Venice: June 1557, 16-25

Pages 1166-1181

Calendar of State Papers Relating To English Affairs in the Archives of Venice, Volume 6, 1555-1558. Originally published by Her Majesty's Stationery Office, London, 1877.

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June 1557, 16–25

June 18 (fn. 1) Original Letter Book, Venetian Archives. 937. Bernardo Navagero, Venetian Ambassador at Rome, to the Doge and Senate.
On Monday there was Consistory, in which, after the usual audiences, the Pope said that he had been inspired by the Holy Spirit to make Cardinal, the Confessor of the Queen of England, (fn. 2) a very old man, a barefooted friar, who had led a good life, and was well lettered (vecchio di molti anni frate de' Zoccoli, di buona vita e di buone lettere). This promotion made by his Holiness caused great surprise to the whole College, and Cardinal Caraffa assured many Cardinals by the most stringent oaths that until the hour when it was done he knew nothing of the Pope's will to make this friar a Cardinal; but what matters more, and is considered a thing of great moment, he was given the Legation of the kingdom of England, held hitherto by the right reverend and most illustrious Pole; and his Holiness said that he chose Cardinal Pole now to come to Home, as it was his intention to make all the other Cardinals who are absent do the like. Cardinal Caraffa sent his congratulations on this promotion to Sir Edward Carne, who replied that there was not the slightest cause for rejoicing at this, as they had made a blockhead (un legno) Cardinal and Legate. I understand that the said ambassador complains of the Pope for having announced his intention to him of giving back the legation to Cardinal Pole, provided the Queen entreated him, as Carne wrote to her Majesty; and now, after the Queen's making such humble and reverent suit, the Pope has disappointed her, and that although she had not literally demanded Cardinal Pole in particular, but the legation in genere, because she would not let it appear that she was doing it for private interest, but for the benefit of the realm, it was, nevertheless, clear that her Majesty and the kingdom wished for the legateship in the person of that Cardinal.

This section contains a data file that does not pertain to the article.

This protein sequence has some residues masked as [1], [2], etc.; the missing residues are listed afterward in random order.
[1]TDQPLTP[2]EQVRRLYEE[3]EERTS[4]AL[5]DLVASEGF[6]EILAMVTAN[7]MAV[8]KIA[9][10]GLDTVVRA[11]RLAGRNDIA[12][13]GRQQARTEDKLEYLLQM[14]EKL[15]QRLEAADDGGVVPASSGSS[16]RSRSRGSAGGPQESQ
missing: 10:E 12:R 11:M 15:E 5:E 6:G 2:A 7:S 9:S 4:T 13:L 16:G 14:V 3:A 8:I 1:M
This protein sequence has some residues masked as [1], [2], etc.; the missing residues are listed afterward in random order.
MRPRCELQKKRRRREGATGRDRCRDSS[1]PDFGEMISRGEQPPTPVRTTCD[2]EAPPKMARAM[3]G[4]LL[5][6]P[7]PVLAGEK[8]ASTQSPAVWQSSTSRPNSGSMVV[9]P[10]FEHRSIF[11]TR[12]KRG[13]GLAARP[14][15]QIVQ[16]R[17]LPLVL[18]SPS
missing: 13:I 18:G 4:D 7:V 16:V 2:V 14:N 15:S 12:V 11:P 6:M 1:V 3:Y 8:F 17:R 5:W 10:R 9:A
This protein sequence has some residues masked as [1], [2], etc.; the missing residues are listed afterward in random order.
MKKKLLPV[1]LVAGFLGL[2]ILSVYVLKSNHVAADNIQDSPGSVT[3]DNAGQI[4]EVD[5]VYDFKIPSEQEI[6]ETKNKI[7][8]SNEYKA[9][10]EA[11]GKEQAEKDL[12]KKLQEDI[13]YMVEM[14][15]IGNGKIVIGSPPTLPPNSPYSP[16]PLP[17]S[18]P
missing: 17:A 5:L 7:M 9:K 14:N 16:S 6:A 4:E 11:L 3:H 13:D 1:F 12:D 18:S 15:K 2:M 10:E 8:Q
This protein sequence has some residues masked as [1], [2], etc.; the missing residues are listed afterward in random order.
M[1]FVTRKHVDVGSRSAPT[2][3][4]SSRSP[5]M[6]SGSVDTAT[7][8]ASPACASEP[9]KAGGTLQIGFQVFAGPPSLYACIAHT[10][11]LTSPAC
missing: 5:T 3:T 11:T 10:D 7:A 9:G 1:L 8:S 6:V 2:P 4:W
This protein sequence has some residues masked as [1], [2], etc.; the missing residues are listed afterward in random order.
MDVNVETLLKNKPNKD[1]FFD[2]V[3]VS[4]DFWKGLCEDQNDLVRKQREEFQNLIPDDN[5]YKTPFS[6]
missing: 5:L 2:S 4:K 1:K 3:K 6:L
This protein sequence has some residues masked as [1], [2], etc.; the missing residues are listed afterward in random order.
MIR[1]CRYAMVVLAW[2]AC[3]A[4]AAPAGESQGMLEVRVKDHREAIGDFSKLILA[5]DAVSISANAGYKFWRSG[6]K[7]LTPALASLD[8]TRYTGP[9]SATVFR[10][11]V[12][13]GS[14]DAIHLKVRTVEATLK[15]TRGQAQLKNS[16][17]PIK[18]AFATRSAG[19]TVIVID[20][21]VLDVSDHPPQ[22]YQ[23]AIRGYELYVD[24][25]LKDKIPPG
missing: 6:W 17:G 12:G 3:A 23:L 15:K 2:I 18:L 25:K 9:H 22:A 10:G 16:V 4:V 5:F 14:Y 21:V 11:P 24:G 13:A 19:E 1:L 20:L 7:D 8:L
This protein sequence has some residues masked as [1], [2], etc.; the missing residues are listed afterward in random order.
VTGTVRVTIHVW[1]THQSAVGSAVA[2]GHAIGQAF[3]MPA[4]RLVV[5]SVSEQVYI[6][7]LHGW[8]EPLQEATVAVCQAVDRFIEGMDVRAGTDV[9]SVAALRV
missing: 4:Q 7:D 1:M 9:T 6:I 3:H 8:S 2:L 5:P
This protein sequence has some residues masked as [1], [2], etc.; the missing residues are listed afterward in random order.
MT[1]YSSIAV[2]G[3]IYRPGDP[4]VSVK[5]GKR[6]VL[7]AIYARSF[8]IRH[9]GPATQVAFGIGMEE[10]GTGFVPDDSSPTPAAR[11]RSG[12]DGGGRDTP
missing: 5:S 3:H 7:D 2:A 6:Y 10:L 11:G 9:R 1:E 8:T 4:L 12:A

At audience of the Pope on the morrow, when his Holiness told Carne that, afflatus divino numine, he had created Friar Piero Peto (fn. 3) Cardinal, and given him the Legation of England, dilating much in praise of his goodness and doctrine (dottrina), saying that he hoped he had done what was agreeable to her most serene Majesty, and beneficial for the whole kingdom; the ambassador replied that with regard to Friar Peter personally he was willing to believe in the Pope's opinion of his being learned (dotto), and a good christian, and that he ratified it (e che l'affirmava); so he believed that the realm would not be discontent to have one Englishman more (un di più), invested with this dignity; but that respecting the Legation he did not think the appointment a good one, as he was an old dotard (perchè era vecchio rebambito), who could not bear any fatigue, but merely remain in his cell reciting orisons; nor could he (Carne) imagine how it could please his Queen to have the Legation taken away from a person so nearly related to her, and whom she so greatly loved, and to see it conferred on a decrepit friar, who, although fit was said that he is her Majesty's confessor, that, however, is untrue, as he confessed her once only, before she had attained her seventh year (perchè l'ha confessata una volta sola, quando ella non era di 7 anni); that still less did Carne see how this could benefit the kingdom, because, as known to his Holiness, who had been in England, the people there do not esteem anyone who is not of very noble lineage, or very wealthy, or powerful through armed retainers and dependent on the Crown; so the friar having none of these prerogatives, no respect would be paid him. The Pope rejoined that he had been unable to do otherwise, as he chose to have Cardinal Pole here (volendo il Rmo de qui) to avail himself of his counsel and assistance in rebus magnis et difficillimis, and that together with the brief for the new Cardinal, announcing his creation and the legateship, he would tell Cardinal Pole to come to Rome. Sir Edward Carne said that the Pope was to do as he pleased, and to send these things (quests cose) by one of his own. couriers, as he the ambassador did not dare give this news to his Sovereigns.
In this same Consistory, the Pope then added that King Philip, the prodigal son, had written hither to some of his adherents many words of good will towards the peace, and of his wish always to honour and serve his Holiness, which, if true, and if he carried it into effect, he would find excellent reciprocity on the part of his Holiness. As these words implied that the Pope had some doubt of the King's good will, Cardinal. Pacheco, who is one of those to whom the King wrote (as his Majesty also did to the Cardinals Carpi and Morone), replied that it was very certain that what the King said in his letters would be fully verified by facts, nor would he ever fail in the respect due to this Holy See and to his Holiness, and that were not he (Pacheco) sure of this, he would not have uttered a word on the subject to the Pope in private, neither would he confirm it now in public, in the face, it might be said, of the whole world. The Pope replied that he on his part, whenever the King did his duty, would show by facts what he has so often said.